Last night’s episode had something of that intensity. The set-up was this: Faye had gone into labour but was refusing to leave the psychiatric unit, even though the baby was breech and in distress and she needed the facilities of a fully functioning maternity ward. This wasn’t Faye being cussed, although Joseph kind of thought it was (you can see his point – Faye does have form on the cussedness front, and he was terrified for the safety of his unborn child). Faye was terrified herself – in her mind, Linden and Archie were with her in the psychiatric unit, and by leaving the room she’d be leaving them behind.

When Faye had some non-birth-related pains, Joseph summoned help from Jac. And, surprisingly, Jac understood Faye’s fears. Jac knows what it’s like to love someone so intensely your mind can’t let them go; it was clear that everything she’d told Joseph in that operating theatre was still true for her. She tried to deny it to Joseph later, of course – she has her TermiNaylor reputation to maintain after all – but the chemistry between them was practically oozing out of the screen.

Meanwhile, Chrissie was on a promise from Irish Dr Greg. She’d even had a bikini wax (way too much info, really). But when Irish Dr Greg went all headstrong over a patient’s treatment and risked his career by letting himself be dragged into an MP’s publicity drive, he was saved by some deft work by Sacha. The MP, an attractive lady in an unpleasant blouse, responded to this by asking Sacha out for a drink. And was that a glint of jealousy we spied in the eyes of Chrissie, or were her eyes still smarting from her earlier depilation? Either way, Sacha turned the offer down, and Chrissie dumped Dr Greg, and they both headed home to put baby Daniel to bed together. Bless.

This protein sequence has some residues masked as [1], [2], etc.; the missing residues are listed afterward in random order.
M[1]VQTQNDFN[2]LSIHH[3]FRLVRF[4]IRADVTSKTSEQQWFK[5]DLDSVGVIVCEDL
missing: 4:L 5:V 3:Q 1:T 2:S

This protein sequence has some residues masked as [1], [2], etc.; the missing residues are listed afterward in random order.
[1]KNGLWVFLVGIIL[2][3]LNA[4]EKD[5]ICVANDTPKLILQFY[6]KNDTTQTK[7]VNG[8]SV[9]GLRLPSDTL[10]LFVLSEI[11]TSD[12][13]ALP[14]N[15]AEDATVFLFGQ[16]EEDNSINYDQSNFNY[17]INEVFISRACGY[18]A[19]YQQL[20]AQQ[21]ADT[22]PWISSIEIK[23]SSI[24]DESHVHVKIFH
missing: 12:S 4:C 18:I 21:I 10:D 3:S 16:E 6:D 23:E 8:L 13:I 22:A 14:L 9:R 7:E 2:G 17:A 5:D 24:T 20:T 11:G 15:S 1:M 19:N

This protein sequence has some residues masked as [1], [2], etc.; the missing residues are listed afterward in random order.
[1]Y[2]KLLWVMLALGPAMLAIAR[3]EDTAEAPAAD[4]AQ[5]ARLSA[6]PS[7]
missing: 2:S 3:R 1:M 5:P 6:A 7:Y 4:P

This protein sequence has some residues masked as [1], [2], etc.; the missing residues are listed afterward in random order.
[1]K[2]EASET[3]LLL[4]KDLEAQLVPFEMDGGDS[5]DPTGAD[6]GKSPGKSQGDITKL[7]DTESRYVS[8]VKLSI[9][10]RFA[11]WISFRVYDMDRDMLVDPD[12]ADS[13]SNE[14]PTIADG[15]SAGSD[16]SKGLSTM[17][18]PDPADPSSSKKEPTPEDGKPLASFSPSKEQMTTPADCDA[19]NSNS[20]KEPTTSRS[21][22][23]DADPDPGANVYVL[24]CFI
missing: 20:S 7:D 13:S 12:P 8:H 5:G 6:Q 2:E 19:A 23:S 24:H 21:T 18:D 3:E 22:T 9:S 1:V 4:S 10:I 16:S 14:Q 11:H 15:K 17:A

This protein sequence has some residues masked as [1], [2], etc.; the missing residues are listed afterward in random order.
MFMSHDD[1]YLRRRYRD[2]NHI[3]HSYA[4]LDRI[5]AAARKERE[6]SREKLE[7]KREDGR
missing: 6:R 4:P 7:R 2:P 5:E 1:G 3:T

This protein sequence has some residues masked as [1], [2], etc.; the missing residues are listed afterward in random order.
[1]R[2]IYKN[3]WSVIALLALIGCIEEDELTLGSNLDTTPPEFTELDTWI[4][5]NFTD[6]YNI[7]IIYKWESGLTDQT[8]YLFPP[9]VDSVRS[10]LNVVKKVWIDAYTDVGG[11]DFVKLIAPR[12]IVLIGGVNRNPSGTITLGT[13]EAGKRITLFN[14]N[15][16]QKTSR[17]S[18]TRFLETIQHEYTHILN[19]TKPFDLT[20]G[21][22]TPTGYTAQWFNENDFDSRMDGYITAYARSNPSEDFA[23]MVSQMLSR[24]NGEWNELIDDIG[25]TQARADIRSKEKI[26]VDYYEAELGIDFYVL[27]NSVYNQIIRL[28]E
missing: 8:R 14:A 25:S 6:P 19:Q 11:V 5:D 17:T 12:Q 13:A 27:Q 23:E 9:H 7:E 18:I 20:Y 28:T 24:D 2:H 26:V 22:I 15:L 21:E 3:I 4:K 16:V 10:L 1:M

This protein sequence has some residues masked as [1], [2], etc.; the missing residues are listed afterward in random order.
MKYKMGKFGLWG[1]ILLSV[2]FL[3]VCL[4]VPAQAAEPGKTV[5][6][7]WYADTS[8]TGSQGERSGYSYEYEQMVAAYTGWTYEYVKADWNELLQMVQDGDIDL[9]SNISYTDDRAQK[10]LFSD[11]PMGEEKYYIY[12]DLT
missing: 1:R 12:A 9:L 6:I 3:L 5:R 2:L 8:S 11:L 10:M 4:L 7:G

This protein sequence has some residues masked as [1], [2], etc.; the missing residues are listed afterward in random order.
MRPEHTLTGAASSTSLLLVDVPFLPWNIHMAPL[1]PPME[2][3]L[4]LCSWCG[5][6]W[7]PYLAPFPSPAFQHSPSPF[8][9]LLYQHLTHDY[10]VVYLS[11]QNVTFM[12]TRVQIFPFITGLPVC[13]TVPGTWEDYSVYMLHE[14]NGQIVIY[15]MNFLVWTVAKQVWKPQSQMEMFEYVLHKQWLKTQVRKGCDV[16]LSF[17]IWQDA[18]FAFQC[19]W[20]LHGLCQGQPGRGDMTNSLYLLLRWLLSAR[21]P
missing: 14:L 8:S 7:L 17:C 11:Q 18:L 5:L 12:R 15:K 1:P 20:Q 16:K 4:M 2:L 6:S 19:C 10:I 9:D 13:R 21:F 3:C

And Donna discovered that temporary nurse Kieran isn’t the plonker she mistook him for.

Next week: Jac and Joseph get naughty in the staff room, and Elliott lets Connie down when her father is admitted to Keller.

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Holby City: Faye vague and expressionless. No-one surprised

(Series 13, Ep.3) The loss of Linden Cullen has hit Faye Byrne hard. She spent the episode wandering around the hospital clutching a little yellow box full of his bits and bobs (I mean his stethoscope and ID card, not his other bits and bobs which she’s been wearing as earrings since she met him).

Joseph is a lovely man, but he’s (a) had enough of Faye and her nonsense, particularly as she’s telling everyone Linden was the father of the baby, which is not true, and (b) been to public school, so he told her in no uncertain terms to sort herself out. “If this is you holding it together then… let’s just say it’s not going well,” he said. Luckily a spare psychiatrist was wandering around Keller, so she was pressed into service to try and help.

Ric Griffin’s another one who needed sorting out. Frankly he’s not at the top of his game, doctor-wise, and that’s not what you want. His daughter Jess (Verona Joseph – looking absolutely beautiful) came back to tell him that he’s about to be a grandfather, but he was so preoccupied with the impending hospital cuts and trying to pretend his cancer has gone away that he didn’t even notice that she was a somewhat different shape from the last time we saw her.